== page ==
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Tuesday, 19 March 2013

The Careful Critique

Critiquing another writer's work is tricky. 

It's a fine balance of compliments and criticism. If you're really good at giving feedback, you offer gently worded suggestions.

I like to think I've gotten pretty good at giving honest, useful, suggestions that don't wound the recipient's soul.
  
A careless critique can damage a writer's self-confidence

A vicious one can inflict deeper injuries that may cause creative paralysis, preventing them from taking pen to paper for weeks, months, or possibly years.
 
The first reviews I received was from teachers in elementary school. A few months ago, I pulled out the 1st books I'd ever written - circa 1979.

Over three decades ago, I was an eager fifth grader and these first works were school projects. I vividly recall their creation and how at first I felt proud, followed by frustrated, and finally ashamed.

I eagerly wrote each story and submitted them for the teacher's review. She had me re-write them numerous times. Not for the content, but because my printing was nearly illegible.

I'd squish all my words together, making each sentence resemble one elongated word. Supercalifragilciousexpialidocious had nothing on 10 year old me.

Saying printing was a little difficult for me, is like saying a little chocolate is never enough

During the previous year, in fourth grade, Mrs. Burmeyer took me to task nearly every day for my poor penmanship.

She had a menacing German accent, kept her grey hair pulled into a severe bun, not one hair dared stray. Do I need to mention she wielded a wooden meter stick? Well, she did. With fury. In outrage she broke it over my best friend's desk. But that's another story.

If I close my eyes I can hear Mrs. Burmeyer yelling, "Spaces, Jodi. Spaces!"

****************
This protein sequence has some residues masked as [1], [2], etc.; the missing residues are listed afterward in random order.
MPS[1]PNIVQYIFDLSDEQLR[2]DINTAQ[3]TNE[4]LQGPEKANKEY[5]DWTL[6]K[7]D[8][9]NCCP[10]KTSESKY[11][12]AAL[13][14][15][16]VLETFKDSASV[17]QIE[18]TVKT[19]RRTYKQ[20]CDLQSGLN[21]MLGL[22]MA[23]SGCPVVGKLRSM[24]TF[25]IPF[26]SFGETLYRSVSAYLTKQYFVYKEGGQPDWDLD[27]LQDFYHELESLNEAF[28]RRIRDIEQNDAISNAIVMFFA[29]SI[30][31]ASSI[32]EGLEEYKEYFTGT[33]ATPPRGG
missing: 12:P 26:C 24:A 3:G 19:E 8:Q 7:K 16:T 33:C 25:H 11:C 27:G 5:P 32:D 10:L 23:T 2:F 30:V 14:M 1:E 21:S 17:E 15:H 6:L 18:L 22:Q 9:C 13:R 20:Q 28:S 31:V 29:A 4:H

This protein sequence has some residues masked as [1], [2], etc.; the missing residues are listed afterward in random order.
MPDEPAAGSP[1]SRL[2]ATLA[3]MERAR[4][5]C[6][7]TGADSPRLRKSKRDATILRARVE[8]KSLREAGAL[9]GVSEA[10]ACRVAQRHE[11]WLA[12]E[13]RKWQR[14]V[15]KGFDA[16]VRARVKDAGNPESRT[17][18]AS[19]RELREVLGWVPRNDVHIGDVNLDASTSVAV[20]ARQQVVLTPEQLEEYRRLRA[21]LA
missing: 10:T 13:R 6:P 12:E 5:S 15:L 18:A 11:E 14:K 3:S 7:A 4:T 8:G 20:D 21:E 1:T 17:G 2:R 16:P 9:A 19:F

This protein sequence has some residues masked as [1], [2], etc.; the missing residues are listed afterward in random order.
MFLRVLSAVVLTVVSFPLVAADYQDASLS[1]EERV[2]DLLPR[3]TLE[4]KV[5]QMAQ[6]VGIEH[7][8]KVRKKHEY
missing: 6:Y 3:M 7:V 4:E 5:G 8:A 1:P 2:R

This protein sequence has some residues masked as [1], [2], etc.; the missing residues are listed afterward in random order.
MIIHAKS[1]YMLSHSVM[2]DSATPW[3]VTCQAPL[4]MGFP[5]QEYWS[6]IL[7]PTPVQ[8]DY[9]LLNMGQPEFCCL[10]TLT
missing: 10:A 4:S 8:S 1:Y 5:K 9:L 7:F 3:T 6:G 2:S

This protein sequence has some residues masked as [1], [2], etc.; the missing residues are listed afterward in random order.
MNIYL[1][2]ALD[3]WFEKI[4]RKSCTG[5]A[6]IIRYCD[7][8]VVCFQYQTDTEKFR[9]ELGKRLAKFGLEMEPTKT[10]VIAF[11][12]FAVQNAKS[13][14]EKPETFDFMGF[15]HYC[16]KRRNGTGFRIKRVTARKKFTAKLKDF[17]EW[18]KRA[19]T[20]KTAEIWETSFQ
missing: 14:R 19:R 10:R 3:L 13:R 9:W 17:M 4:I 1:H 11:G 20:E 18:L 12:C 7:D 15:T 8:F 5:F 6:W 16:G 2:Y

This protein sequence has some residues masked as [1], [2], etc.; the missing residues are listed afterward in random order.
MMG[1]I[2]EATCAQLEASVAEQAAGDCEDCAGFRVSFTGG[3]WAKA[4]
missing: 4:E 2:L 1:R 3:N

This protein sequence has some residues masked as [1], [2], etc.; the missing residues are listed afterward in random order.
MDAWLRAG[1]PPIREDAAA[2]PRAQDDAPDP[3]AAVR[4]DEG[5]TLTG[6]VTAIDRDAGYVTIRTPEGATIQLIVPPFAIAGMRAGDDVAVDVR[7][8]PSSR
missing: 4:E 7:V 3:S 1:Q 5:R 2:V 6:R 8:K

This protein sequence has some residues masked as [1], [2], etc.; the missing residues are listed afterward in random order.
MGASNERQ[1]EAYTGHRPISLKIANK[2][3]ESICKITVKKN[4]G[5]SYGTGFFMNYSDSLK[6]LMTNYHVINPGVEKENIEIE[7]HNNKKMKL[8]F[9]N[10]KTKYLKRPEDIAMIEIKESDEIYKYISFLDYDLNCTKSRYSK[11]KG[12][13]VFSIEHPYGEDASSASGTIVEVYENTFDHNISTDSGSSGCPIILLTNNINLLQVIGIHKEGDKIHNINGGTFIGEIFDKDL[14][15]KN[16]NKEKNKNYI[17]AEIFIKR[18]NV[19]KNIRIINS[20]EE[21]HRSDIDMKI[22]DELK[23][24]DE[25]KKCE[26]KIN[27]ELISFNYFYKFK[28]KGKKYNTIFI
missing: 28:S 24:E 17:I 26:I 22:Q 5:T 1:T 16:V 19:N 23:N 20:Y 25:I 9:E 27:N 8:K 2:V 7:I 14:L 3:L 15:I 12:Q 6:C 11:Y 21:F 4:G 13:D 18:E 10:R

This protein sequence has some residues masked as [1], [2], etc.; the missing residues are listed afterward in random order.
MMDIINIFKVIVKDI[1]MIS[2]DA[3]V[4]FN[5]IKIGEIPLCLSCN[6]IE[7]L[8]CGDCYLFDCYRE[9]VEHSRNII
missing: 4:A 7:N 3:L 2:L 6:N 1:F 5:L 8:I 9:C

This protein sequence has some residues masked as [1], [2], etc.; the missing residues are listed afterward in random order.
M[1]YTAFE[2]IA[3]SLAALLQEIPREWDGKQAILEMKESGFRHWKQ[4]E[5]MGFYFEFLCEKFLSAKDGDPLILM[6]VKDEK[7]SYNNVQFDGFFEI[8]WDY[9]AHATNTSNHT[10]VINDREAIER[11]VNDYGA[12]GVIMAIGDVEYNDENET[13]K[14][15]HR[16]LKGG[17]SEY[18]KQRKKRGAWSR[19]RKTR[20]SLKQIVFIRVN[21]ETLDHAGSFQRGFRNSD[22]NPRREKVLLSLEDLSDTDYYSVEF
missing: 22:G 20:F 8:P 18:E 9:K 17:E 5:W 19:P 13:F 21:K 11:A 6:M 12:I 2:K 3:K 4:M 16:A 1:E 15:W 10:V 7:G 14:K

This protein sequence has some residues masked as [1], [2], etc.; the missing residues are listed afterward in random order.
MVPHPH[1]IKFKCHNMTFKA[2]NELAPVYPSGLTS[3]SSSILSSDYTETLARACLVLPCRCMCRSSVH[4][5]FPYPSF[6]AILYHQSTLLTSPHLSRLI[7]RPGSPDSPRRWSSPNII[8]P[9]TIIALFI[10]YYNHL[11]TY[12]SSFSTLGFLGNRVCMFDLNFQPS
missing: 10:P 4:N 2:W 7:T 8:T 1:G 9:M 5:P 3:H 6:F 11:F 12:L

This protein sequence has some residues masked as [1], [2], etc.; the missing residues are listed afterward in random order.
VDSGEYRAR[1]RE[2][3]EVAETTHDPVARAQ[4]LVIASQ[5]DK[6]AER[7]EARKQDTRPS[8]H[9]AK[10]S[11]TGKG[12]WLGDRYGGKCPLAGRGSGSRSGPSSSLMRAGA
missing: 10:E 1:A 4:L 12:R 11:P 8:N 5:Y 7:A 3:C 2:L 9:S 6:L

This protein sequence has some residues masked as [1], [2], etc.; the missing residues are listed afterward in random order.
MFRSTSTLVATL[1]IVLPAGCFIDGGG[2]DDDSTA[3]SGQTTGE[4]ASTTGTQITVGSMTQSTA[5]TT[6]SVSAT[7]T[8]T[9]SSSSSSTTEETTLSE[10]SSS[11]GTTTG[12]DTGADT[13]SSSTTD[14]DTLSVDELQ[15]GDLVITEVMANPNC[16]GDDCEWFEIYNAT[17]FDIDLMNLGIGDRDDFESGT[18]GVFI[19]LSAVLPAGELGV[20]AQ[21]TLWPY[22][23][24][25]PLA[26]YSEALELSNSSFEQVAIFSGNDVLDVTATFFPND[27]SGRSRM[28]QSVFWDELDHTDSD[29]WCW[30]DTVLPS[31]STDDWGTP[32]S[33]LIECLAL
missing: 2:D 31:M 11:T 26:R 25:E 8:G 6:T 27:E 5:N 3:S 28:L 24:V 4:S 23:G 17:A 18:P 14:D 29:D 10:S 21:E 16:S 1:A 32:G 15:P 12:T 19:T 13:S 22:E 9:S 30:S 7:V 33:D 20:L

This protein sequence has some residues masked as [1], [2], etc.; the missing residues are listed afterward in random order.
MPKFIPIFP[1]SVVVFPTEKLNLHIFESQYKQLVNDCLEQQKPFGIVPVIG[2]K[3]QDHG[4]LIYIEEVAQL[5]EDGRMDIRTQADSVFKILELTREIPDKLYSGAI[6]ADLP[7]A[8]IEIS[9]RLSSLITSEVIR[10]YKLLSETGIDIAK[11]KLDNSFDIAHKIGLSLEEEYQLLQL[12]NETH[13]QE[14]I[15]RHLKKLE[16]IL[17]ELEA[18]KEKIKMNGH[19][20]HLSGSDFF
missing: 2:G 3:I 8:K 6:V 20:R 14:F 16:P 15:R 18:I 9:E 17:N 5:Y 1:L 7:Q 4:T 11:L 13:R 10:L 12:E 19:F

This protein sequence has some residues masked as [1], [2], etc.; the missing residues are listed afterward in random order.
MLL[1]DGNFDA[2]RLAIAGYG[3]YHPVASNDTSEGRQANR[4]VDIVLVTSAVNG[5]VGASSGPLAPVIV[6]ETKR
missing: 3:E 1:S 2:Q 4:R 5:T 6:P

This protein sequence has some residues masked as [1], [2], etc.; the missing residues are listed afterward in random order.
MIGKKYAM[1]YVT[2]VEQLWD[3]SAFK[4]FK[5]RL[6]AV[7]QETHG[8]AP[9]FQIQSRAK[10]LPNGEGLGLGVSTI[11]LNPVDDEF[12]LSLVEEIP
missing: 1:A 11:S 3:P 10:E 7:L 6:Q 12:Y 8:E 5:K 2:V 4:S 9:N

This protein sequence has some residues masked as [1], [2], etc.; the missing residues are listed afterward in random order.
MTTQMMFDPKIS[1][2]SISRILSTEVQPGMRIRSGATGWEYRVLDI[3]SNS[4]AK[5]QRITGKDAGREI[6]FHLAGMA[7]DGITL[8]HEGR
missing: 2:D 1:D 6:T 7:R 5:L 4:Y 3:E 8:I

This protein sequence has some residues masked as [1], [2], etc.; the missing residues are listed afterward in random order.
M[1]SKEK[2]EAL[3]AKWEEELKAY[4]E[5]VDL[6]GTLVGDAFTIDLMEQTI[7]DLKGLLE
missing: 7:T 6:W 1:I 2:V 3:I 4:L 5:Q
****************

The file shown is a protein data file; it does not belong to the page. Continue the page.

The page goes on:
One day, when I began to cry she chastised me for my tears. You see, when they dropped to my page they smudged my pencil marks, making my work even messier. For shame. Uh huh, that was sarcasm.

Needless to say, fourth grade was not my favorite. But back to these books and onto fifth grade. I painstakingly rewrote each book, writing in my absolute best longhand, and submitted them with fingers crossed.

When the teacher returned my masterpiece, The Ghost Host, I flipped to the last page, searching for her comments. My heart sunk.

Rather than focus on what I had done well, she drew special attention to my faults, underlining the word, "neater", as if somehow that would finally make me say, "Aha! Now I get it. My handwriting is sub par."

What her words did quite successfully was make me feel horrible about myself. I handed in my best work, but apparently my best was not good enough. My pride turned to shame. 

Thankfully between then and today, word processors were invented. Both my editor and I are grateful, as my printing and handwriting never improved much beyond my middle school abilities. And thankfully teaching has come a long way in thirty years.
 
When I give feedback, I bring my life experience with me and I leave my red pen at home. My goal is to uplift, support, encourage, direct, and inspire my fellow writers to create their best work.

Shame never enters the picture. Not does a measuring stick.

16 comments:

  1. I agree with you. A little kindness goes a long way. No need to make someone feel like they're crawling around bleeding. :)